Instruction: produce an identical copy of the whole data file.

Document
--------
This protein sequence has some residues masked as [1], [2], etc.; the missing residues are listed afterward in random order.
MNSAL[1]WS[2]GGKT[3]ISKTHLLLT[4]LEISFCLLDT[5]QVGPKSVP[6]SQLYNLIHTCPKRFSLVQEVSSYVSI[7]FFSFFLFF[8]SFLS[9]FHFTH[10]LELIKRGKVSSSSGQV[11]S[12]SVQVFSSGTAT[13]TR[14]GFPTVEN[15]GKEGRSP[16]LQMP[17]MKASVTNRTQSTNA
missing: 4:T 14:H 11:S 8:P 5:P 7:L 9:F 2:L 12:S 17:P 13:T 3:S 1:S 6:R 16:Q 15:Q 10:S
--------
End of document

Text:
This protein sequence has some residues masked as [1], [2], etc.; the missing residues are listed afterward in random order.
MNSAL[1]WS[2]GGKT[3]ISKTHLLLT[4]LEISFCLLDT[5]QVGPKSVP[6]SQLYNLIHTCPKRFSLVQEVSSYVSI[7]FFSFFLFF[8]SFLS[9]FHFTH[10]LELIKRGKVSSSSGQV[11]S[12]SVQVFSSGTAT[13]TR[14]GFPTVEN[15]GKEGRSP[16]LQMP[17]MKASVTNRTQSTNA
missing: 4:T 14:H 11:S 8:P 5:P 7:L 9:F 2:L 12:S 17:P 13:T 3:S 1:S 6:R 16:Q 15:Q 10:S